Thursday, December 31, 2009

Stereotypical Year In Review

I am not going to post a month by month recap of the boring events of my life. For one, you probably don't want to read it, and for two, I really don't want to relive some of the moments. But for the bad that 2009 brought, it certainly did bring some good. I had a fabulous internship last summer. I graduated from college. I started using Miss Pingy, the insulin pump, and Dexter the CGMS. And of course, I started blogging and joined the DOC.

I think that looking back is healthy, but I think that looking forward is more important. We can't change what happened in the past. It happened, it's over, regrets and worries only add stress to our lives. We can only look ahead and figure out what we plan on doing differently the next time. Next time, I'm going to own the world. I've got some exciting opportunities coming up this year. I have a new school to go to with a new major to pursue. I have an opportunity on the horizon for Big Things to happen in my professional life. I have never been closer to my boyfriend, and we will be having our 3 year anniversary this year. I can only hope and daydream about how that will turn out.

2010 will be a Big Year. It may be fantastic or it may be a disaster. The only thing we have to remember is that we shape our own destiny. Our choices shape who we become. I want to control my life this time. I want to succeed.

Wednesday, December 30, 2009

Early Resolutions.

I got a new Wii game.

First of all, my family got a Wii for Christmas to share. So I am not borrowing Davids Wii anymore. Chances are he'll move somewhere far away soon (:( ), meaning he'd take the Wii with him far away from me. Anyhow, that's not an issue anymore, because he got me a new game. 

Its called EA Sports Active, done by the EA people who do a lot of sports games for various video game systems. It is pretty intense, more intese than Wii Fit (which we are getting on January 8th). I have used it for 3 days now and so far I really like it. The "running" is supposed to be in place like the Wii Fit, but I didn't like that so I just move to the treadmill, which is in front of the TV anyway. I love this! I have been actually running on the treadmill, when before I never put the speed higher than a brisk walk.

My resolutions started a week early this year. I am still scared. I am scared of having a heart attack in my 30's. I want to do everything I can to avoid heart disease. I also want to get organized and do some growing up this year. I'm turning 23, I'm a college grad, and if everything works out I may be out of retail in the next few months.

I'm even starting school again, enrolling in a Nutrition/Dietetics program. That means that once completed, I can apply for my RD certification and then begin the process of becoming a Certified Diabetes Educator, something I have been feeling called to do since starting to take care of my self better.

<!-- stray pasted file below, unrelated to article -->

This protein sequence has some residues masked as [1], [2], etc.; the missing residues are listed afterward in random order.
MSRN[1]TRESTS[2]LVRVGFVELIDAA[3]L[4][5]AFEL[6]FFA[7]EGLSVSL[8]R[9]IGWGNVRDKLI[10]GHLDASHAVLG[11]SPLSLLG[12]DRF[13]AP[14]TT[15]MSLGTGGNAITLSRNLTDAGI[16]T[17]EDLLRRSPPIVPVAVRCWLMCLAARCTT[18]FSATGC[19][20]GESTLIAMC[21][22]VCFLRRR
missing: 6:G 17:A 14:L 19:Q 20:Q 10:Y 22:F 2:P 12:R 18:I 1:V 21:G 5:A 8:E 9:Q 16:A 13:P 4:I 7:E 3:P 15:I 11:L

Bring on 2010. I'm ready!

Sunday, December 27, 2009

Sickness and no Dexcom sensors

I've been a little AWOL, spending time with my boyfriend, family, and friends and doing all the Christmas things that my family does each year, working the retail Christmas curcit and having a blast shopping with my friends. In this lovely progression of the season I managed to catch a cold from my brother.

Usually colds and flu don't mess with my blood sugar, but combine the cold with yummy holiday food and you have a recipe for 300+ blood glucose numbers.

I am also san dexcom. About a week ago I went to put in a new sensor and my two reserve sensors weren't where I left them. I have scowered my house and dispite my mother's objections, I have determined that they somehow got thrown away or so misplaced that they are unfindable (the black hole that eats socks somehow found a big fed ex box with sensors in it). So, I can't order new sensors until mid-January. Sans Dexcom, again.

The moral of the story is to put your sensors in a safe place, not against the wall in the living room in the fed ex box that could get mistaken for trash. Also, don't get sick during the holidays.

Another lesson I learned this week was to order pump supplies ahead of time. We'll see how that one pans out.

I hope you and yours had a safe and happy Christmas dispite the giant blizzard that swept most of the midwest, and that you have a safe and high BG free New Years Day.

Tuesday, December 22, 2009

Christmastime is here

I can't believe it's only three days until Christmas. It really snuck up on me this year. I am not even finished shopping yet. Between Graduation, which was Saturday, finishing up finals, and working 10-20 hours a week in retail on top of it all, I was really surprised yesterday when I realized Christmas was in five days and I had done almost no Christmas shopping. Luckily, my list isn't too long. I am going to exchange gifts with friends after Christmas, so I still have time to work on that. David and I decided to wait until we both had steady jobs to think about doing gifts. We may do something big for each other around Valentines day. I did buy him a rubix cube with KU stickers instead of the standard solid colors on it. Other than that, I just had my parents and my two brothers to shop for. My older-younger brother asked for a movie that I have been unable to find and may have to order on amazon and give him a homemade card to stand in as a gift til it comes in. That's what I get for waiting. Haha.